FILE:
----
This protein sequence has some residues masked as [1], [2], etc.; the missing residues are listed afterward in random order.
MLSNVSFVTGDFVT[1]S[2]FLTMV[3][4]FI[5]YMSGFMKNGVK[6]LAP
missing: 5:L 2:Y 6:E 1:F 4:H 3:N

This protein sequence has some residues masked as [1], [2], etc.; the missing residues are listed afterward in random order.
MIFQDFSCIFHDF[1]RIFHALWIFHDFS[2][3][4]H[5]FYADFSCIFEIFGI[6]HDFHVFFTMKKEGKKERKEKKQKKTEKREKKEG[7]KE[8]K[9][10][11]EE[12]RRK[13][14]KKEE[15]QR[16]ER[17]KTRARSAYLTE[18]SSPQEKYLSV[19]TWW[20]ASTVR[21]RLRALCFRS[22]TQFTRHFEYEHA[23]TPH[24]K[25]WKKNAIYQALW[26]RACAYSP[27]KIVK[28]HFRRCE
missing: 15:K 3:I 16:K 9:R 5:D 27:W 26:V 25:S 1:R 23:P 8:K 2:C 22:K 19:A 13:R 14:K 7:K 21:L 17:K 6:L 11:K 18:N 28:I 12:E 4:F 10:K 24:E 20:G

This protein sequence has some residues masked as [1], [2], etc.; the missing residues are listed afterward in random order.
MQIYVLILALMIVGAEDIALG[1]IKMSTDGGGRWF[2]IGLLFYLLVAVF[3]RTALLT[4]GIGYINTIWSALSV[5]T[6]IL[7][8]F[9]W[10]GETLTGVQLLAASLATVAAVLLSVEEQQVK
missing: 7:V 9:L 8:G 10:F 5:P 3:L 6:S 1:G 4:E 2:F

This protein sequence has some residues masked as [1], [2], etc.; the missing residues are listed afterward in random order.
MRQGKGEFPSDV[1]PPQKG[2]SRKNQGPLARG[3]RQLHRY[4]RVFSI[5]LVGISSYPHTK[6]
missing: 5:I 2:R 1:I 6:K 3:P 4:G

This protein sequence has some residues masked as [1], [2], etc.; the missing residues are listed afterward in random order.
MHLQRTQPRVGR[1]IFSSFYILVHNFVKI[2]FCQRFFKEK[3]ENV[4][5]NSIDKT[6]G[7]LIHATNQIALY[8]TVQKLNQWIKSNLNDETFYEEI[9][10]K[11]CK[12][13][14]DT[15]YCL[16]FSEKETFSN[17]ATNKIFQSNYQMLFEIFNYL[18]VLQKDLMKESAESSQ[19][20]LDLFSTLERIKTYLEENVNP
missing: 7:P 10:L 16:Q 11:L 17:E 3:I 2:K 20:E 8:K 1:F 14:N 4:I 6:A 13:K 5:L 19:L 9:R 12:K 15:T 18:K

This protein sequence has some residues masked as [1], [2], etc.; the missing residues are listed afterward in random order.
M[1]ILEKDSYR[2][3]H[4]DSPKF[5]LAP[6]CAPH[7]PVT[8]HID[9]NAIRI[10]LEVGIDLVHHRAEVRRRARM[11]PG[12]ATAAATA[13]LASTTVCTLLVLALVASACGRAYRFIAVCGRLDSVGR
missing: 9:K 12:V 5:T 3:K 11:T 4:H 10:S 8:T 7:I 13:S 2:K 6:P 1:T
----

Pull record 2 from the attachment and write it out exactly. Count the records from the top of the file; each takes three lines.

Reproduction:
This protein sequence has some residues masked as [1], [2], etc.; the missing residues are listed afterward in random order.
MIFQDFSCIFHDF[1]RIFHALWIFHDFS[2][3][4]H[5]FYADFSCIFEIFGI[6]HDFHVFFTMKKEGKKERKEKKQKKTEKREKKEG[7]KE[8]K[9][10][11]EE[12]RRK[13][14]KKEE[15]QR[16]ER[17]KTRARSAYLTE[18]SSPQEKYLSV[19]TWW[20]ASTVR[21]RLRALCFRS[22]TQFTRHFEYEHA[23]TPH[24]K[25]WKKNAIYQALW[26]RACAYSP[27]KIVK[28]HFRRCE
missing: 15:K 3:I 16:K 9:R 5:D 27:W 26:V 25:S 1:R 23:P 8:K 2:C 22:K 19:A 13:R 14:K 7:K 21:L 17:K 6:L 11:K 18:N 28:I 12:E 4:F 10:K 24:E 20:G